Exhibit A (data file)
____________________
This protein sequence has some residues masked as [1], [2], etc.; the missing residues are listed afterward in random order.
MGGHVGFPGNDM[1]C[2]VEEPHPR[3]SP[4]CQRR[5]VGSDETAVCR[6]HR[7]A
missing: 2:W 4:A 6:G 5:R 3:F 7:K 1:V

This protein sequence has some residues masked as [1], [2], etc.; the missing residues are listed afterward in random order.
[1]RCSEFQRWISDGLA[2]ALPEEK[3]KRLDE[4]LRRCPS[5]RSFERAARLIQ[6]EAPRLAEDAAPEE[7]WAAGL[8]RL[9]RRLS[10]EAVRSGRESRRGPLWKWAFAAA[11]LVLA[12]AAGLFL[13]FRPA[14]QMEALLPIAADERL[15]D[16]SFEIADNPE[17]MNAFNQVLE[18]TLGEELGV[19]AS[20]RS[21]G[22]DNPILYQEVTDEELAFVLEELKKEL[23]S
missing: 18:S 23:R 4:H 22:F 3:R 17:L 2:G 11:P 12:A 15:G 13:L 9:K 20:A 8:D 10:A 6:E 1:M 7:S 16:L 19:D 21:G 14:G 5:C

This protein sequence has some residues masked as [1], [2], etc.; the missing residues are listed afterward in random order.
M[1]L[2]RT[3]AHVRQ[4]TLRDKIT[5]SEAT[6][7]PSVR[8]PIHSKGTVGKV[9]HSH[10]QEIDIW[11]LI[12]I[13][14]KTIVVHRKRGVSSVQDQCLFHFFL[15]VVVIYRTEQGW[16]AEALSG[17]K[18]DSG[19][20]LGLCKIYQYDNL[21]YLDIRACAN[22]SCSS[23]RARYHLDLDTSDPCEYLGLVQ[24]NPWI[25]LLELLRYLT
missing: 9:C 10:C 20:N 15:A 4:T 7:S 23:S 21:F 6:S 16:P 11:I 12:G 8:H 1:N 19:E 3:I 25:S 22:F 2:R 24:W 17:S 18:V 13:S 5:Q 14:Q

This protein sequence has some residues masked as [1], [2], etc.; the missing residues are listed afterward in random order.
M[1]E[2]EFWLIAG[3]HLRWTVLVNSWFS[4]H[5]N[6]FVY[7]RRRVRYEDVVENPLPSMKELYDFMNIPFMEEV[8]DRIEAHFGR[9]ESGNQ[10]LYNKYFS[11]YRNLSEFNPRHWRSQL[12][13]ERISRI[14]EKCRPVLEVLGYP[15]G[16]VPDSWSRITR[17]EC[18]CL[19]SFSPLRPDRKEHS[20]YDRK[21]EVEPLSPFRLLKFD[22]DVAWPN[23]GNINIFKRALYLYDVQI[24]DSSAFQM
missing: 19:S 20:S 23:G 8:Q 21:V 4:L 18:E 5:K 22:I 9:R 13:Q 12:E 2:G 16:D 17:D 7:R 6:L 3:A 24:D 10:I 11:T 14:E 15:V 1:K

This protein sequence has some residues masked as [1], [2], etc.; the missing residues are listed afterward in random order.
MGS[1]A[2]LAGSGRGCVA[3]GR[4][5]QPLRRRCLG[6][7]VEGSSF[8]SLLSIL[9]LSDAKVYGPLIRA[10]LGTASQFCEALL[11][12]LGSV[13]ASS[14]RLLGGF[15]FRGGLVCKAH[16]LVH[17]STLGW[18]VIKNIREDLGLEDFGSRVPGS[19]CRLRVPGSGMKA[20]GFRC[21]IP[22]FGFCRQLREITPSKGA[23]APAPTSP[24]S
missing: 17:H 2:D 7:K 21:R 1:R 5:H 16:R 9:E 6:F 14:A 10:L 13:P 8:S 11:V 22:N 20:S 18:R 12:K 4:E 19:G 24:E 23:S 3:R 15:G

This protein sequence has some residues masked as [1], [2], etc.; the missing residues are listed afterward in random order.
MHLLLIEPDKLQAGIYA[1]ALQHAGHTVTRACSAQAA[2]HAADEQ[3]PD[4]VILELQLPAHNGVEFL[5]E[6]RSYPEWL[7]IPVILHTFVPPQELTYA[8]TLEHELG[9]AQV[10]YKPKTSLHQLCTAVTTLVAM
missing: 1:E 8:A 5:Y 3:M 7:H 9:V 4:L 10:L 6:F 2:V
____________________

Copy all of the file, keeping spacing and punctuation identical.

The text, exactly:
This protein sequence has some residues masked as [1], [2], etc.; the missing residues are listed afterward in random order.
MGGHVGFPGNDM[1]C[2]VEEPHPR[3]SP[4]CQRR[5]VGSDETAVCR[6]HR[7]A
missing: 2:W 4:A 6:G 5:R 3:F 7:K 1:V

This protein sequence has some residues masked as [1], [2], etc.; the missing residues are listed afterward in random order.
[1]RCSEFQRWISDGLA[2]ALPEEK[3]KRLDE[4]LRRCPS[5]RSFERAARLIQ[6]EAPRLAEDAAPEE[7]WAAGL[8]RL[9]RRLS[10]EAVRSGRESRRGPLWKWAFAAA[11]LVLA[12]AAGLFL[13]FRPA[14]QMEALLPIAADERL[15]D[16]SFEIADNPE[17]MNAFNQVLE[18]TLGEELGV[19]AS[20]RS[21]G[22]DNPILYQEVTDEELAFVLEELKKEL[23]S
missing: 18:S 23:R 4:H 22:F 3:R 17:L 2:G 11:P 12:A 15:G 13:L 9:K 20:A 8:D 10:A 6:E 1:M 7:S 16:L 19:D 21:G 14:G 5:C

This protein sequence has some residues masked as [1], [2], etc.; the missing residues are listed afterward in random order.
M[1]L[2]RT[3]AHVRQ[4]TLRDKIT[5]SEAT[6][7]PSVR[8]PIHSKGTVGKV[9]HSH[10]QEIDIW[11]LI[12]I[13][14]KTIVVHRKRGVSSVQDQCLFHFFL[15]VVVIYRTEQGW[16]AEALSG[17]K[18]DSG[19][20]LGLCKIYQYDNL[21]YLDIRACAN[22]SCSS[23]RARYHLDLDTSDPCEYLGLVQ[24]NPWI[25]LLELLRYLT
missing: 9:C 10:C 20:N 15:A 4:T 7:S 23:S 21:F 6:S 16:P 11:I 12:G 8:H 1:N 19:E 3:I 25:S 22:F 2:R 24:W 17:S 18:V 13:S 5:Q 14:Q

This protein sequence has some residues masked as [1], [2], etc.; the missing residues are listed afterward in random order.
M[1]E[2]EFWLIAG[3]HLRWTVLVNSWFS[4]H[5]N[6]FVY[7]RRRVRYEDVVENPLPSMKELYDFMNIPFMEEV[8]DRIEAHFGR[9]ESGNQ[10]LYNKYFS[11]YRNLSEFNPRHWRSQL[12][13]ERISRI[14]EKCRPVLEVLGYP[15]G[16]VPDSWSRITR[17]EC[18]CL[19]SFSPLRPDRKEHS[20]YDRK[21]EVEPLSPFRLLKFD[22]DVAWPN[23]GNINIFKRALYLYDVQI[24]DSSAFQM
missing: 19:S 20:S 23:G 8:Q 21:V 4:L 18:E 5:K 22:I 9:R 13:Q 12:E 2:G 16:D 17:D 7:R 6:L 3:A 24:D 10:I 11:T 14:E 15:V 1:K

This protein sequence has some residues masked as [1], [2], etc.; the missing residues are listed afterward in random order.
MGS[1]A[2]LAGSGRGCVA[3]GR[4][5]QPLRRRCLG[6][7]VEGSSF[8]SLLSIL[9]LSDAKVYGPLIRA[10]LGTASQFCEALL[11][12]LGSV[13]ASS[14]RLLGGF[15]FRGGLVCKAH[16]LVH[17]STLGW[18]VIKNIREDLGLEDFGSRVPGS[19]CRLRVPGSGMKA[20]GFRC[21]IP[22]FGFCRQLREITPSKGA[23]APAPTSP[24]S
missing: 17:H 2:D 7:K 21:R 1:R 5:H 16:R 9:E 6:F 14:A 10:L 13:P 8:S 11:V 22:N 20:S 18:R 12:K 4:E 19:G 24:E 23:S 3:R 15:G

This protein sequence has some residues masked as [1], [2], etc.; the missing residues are listed afterward in random order.
MHLLLIEPDKLQAGIYA[1]ALQHAGHTVTRACSAQAA[2]HAADEQ[3]PD[4]VILELQLPAHNGVEFL[5]E[6]RSYPEWL[7]IPVILHTFVPPQELTYA[8]TLEHELG[9]AQV[10]YKPKTSLHQLCTAVTTLVAM
missing: 1:E 8:A 5:Y 3:M 7:H 9:V 4:L 10:L 6:F 2:V